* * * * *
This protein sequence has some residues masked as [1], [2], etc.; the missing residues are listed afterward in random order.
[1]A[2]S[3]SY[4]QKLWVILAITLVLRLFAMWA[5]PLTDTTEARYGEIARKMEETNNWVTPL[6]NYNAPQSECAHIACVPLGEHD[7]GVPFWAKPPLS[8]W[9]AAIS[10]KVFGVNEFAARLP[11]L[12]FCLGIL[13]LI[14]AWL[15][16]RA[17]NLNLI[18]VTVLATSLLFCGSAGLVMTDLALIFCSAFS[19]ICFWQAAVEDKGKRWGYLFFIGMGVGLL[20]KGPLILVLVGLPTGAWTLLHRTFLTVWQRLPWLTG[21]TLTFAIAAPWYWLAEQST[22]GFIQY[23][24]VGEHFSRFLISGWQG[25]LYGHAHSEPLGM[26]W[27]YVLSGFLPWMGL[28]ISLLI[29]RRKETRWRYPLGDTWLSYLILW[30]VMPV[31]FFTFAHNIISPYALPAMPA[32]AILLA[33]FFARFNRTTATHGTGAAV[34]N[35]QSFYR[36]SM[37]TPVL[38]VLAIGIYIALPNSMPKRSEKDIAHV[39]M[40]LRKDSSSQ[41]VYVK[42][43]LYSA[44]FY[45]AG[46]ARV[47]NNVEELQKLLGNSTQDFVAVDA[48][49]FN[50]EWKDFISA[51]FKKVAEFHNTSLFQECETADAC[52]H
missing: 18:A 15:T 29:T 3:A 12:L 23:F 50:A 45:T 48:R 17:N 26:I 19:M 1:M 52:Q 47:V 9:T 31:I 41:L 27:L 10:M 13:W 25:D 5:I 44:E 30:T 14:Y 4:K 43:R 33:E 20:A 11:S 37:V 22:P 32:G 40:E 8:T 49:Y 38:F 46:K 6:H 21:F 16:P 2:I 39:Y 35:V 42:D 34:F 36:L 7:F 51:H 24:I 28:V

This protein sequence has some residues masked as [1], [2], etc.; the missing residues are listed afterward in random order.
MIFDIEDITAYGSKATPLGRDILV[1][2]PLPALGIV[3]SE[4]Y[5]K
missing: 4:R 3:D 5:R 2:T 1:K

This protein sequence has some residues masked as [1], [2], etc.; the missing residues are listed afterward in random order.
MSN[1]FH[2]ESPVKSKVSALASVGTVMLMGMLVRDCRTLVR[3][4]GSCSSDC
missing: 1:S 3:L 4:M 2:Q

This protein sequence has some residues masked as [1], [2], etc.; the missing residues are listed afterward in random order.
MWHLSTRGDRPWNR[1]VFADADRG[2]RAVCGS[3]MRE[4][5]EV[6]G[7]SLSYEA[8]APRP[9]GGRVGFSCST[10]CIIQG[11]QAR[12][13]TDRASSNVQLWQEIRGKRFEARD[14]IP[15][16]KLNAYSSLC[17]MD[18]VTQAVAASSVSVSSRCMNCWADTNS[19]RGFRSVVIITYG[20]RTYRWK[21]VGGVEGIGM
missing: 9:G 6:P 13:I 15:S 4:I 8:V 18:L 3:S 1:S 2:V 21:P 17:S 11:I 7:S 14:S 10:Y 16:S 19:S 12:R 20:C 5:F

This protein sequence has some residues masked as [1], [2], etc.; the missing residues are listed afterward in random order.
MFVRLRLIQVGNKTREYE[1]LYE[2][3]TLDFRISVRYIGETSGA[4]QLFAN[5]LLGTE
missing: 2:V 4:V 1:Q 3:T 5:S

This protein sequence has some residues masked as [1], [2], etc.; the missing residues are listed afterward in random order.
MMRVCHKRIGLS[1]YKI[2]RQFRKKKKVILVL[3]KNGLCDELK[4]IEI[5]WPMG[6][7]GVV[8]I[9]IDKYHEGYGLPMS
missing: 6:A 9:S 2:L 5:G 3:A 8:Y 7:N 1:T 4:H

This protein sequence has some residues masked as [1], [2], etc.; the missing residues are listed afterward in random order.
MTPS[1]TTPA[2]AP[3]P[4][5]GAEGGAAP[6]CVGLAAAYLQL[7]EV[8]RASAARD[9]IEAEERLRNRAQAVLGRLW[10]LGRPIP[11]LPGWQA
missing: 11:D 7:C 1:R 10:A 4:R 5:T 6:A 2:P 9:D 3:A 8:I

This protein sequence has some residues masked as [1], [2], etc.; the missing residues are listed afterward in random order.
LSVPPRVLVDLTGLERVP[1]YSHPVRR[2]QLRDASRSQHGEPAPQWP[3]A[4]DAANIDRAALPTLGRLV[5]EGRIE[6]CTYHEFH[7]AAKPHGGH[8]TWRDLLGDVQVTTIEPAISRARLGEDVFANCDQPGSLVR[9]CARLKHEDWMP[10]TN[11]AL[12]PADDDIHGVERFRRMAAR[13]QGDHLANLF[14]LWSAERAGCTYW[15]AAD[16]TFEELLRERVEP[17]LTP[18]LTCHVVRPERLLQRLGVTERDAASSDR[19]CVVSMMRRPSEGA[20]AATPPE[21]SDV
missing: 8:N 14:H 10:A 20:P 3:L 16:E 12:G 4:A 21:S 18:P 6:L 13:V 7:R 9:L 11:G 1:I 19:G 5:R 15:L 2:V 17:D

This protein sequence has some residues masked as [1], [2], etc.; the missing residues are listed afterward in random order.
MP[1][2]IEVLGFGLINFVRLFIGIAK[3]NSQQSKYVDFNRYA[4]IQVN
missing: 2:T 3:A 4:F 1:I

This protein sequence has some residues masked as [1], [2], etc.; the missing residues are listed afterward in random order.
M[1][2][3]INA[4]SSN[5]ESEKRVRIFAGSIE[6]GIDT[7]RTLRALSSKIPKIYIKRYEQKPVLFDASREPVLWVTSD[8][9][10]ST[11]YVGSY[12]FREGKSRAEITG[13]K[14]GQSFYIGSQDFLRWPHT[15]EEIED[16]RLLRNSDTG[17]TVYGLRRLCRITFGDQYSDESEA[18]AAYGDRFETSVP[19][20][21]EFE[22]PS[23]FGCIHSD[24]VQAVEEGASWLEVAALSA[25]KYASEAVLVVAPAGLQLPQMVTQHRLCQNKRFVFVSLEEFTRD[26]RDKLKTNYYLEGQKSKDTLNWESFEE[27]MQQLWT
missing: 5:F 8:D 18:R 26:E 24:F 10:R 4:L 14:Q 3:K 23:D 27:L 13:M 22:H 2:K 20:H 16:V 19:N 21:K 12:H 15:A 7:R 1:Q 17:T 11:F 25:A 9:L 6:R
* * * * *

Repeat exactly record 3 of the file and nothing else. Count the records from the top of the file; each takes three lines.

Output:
This protein sequence has some residues masked as [1], [2], etc.; the missing residues are listed afterward in random order.
MSN[1]FH[2]ESPVKSKVSALASVGTVMLMGMLVRDCRTLVR[3][4]GSCSSDC
missing: 1:S 3:L 4:M 2:Q